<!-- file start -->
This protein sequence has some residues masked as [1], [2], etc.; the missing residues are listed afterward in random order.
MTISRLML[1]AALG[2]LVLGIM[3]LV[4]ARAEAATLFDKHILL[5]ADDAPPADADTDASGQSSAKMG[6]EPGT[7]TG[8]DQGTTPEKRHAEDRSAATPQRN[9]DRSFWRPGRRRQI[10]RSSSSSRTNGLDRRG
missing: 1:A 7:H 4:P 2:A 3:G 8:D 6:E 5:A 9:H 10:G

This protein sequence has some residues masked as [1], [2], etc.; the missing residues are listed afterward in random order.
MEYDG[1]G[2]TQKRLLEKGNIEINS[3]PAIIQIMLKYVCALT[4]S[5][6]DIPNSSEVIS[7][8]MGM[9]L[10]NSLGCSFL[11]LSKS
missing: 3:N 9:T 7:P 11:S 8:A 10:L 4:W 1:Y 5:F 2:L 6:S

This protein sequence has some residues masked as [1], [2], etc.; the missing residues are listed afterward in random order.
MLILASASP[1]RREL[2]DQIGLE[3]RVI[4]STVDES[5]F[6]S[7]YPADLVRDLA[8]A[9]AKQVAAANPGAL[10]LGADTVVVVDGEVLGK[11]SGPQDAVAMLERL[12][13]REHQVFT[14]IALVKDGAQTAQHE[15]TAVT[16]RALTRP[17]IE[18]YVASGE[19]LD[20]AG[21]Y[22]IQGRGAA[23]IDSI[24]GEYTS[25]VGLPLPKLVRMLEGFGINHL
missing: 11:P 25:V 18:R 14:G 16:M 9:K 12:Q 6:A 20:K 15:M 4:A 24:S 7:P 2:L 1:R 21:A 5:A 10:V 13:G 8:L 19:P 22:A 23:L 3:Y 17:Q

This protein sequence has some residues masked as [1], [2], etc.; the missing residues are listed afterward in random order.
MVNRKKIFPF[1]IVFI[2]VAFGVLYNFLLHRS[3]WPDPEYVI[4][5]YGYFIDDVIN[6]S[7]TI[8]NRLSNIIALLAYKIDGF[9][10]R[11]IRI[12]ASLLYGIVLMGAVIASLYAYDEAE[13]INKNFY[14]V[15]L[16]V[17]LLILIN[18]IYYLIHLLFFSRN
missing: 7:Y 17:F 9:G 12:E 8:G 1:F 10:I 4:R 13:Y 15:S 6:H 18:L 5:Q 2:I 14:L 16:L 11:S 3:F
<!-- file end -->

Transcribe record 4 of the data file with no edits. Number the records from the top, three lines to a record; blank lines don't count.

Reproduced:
This protein sequence has some residues masked as [1], [2], etc.; the missing residues are listed afterward in random order.
MVNRKKIFPF[1]IVFI[2]VAFGVLYNFLLHRS[3]WPDPEYVI[4][5]YGYFIDDVIN[6]S[7]TI[8]NRLSNIIALLAYKIDGF[9][10]R[11]IRI[12]ASLLYGIVLMGAVIASLYAYDEAE[13]INKNFY[14]V[15]L[16]V[17]LLILIN[18]IYYLIHLLFFSRN
missing: 7:Y 17:F 9:G 12:E 8:G 1:F 10:I 4:R 13:Y 15:S 6:H 18:L 5:Q 2:I 14:L 16:L 11:S 3:F